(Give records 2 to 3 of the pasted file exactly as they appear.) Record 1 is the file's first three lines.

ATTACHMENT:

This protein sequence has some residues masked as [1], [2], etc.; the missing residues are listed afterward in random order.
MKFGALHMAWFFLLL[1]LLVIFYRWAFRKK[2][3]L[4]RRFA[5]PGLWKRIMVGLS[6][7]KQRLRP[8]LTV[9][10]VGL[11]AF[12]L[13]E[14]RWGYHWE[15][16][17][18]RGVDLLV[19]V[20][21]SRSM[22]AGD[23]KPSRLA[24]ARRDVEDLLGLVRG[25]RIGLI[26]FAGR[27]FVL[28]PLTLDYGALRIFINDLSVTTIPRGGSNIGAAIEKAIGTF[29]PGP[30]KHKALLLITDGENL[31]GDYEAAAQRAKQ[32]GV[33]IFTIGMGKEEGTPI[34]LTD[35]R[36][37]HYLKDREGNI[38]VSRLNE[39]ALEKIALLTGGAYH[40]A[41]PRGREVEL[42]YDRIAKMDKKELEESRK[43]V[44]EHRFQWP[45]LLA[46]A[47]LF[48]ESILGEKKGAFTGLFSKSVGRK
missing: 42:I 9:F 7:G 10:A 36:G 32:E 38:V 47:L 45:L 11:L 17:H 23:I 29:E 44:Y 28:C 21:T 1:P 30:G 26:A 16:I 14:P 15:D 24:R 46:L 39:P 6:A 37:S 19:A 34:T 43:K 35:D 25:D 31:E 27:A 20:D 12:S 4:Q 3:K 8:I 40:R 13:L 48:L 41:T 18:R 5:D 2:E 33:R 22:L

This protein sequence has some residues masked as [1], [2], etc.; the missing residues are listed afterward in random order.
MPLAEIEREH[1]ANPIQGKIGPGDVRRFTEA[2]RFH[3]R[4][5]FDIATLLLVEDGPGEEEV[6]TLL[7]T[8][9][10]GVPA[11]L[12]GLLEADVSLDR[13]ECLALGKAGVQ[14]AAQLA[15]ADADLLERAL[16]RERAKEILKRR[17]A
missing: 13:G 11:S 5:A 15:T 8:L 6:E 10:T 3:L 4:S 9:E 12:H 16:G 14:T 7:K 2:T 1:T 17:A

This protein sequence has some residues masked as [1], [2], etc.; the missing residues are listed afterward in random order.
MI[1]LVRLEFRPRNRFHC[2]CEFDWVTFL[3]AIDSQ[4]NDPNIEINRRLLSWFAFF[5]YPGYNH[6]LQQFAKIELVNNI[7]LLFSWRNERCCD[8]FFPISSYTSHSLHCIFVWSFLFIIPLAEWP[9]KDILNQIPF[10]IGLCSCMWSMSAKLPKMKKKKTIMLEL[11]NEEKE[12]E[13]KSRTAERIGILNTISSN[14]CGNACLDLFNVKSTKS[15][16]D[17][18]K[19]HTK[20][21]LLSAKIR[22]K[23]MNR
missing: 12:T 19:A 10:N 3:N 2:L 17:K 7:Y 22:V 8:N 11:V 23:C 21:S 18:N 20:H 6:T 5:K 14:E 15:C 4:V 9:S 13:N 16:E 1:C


This protein sequence has some residues masked as [1], [2], etc.; the missing residues are listed afterward in random order.
MPLAEIEREH[1]ANPIQGKIGPGDVRRFTEA[2]RFH[3]R[4][5]FDIATLLLVEDGPGEEEV[6]TLL[7]T[8][9][10]GVPA[11]L[12]GLLEADVSLDR[13]ECLALGKAGVQ[14]AAQLA[15]ADADLLERAL[16]RERAKEILKRR[17]A
missing: 13:G 11:S 5:A 15:T 8:L 6:E 10:T 3:L 4:S 9:E 12:H 16:G 14:T 7:K 2:T 1:T 17:A

This protein sequence has some residues masked as [1], [2], etc.; the missing residues are listed afterward in random order.
MI[1]LVRLEFRPRNRFHC[2]CEFDWVTFL[3]AIDSQ[4]NDPNIEINRRLLSWFAFF[5]YPGYNH[6]LQQFAKIELVNNI[7]LLFSWRNERCCD[8]FFPISSYTSHSLHCIFVWSFLFIIPLAEWP[9]KDILNQIPF[10]IGLCSCMWSMSAKLPKMKKKKTIMLEL[11]NEEKE[12]E[13]KSRTAERIGILNTISSN[14]CGNACLDLFNVKSTKS[15][16]D[17][18]K[19]HTK[20][21]LLSAKIR[22]K[23]MNR
missing: 12:T 19:A 10:N 3:N 2:L 17:K 7:Y 22:V 8:N 11:V 23:C 21:S 18:N 20:H 6:T 5:K 14:E 15:C 4:V 9:S 13:N 16:E 1:C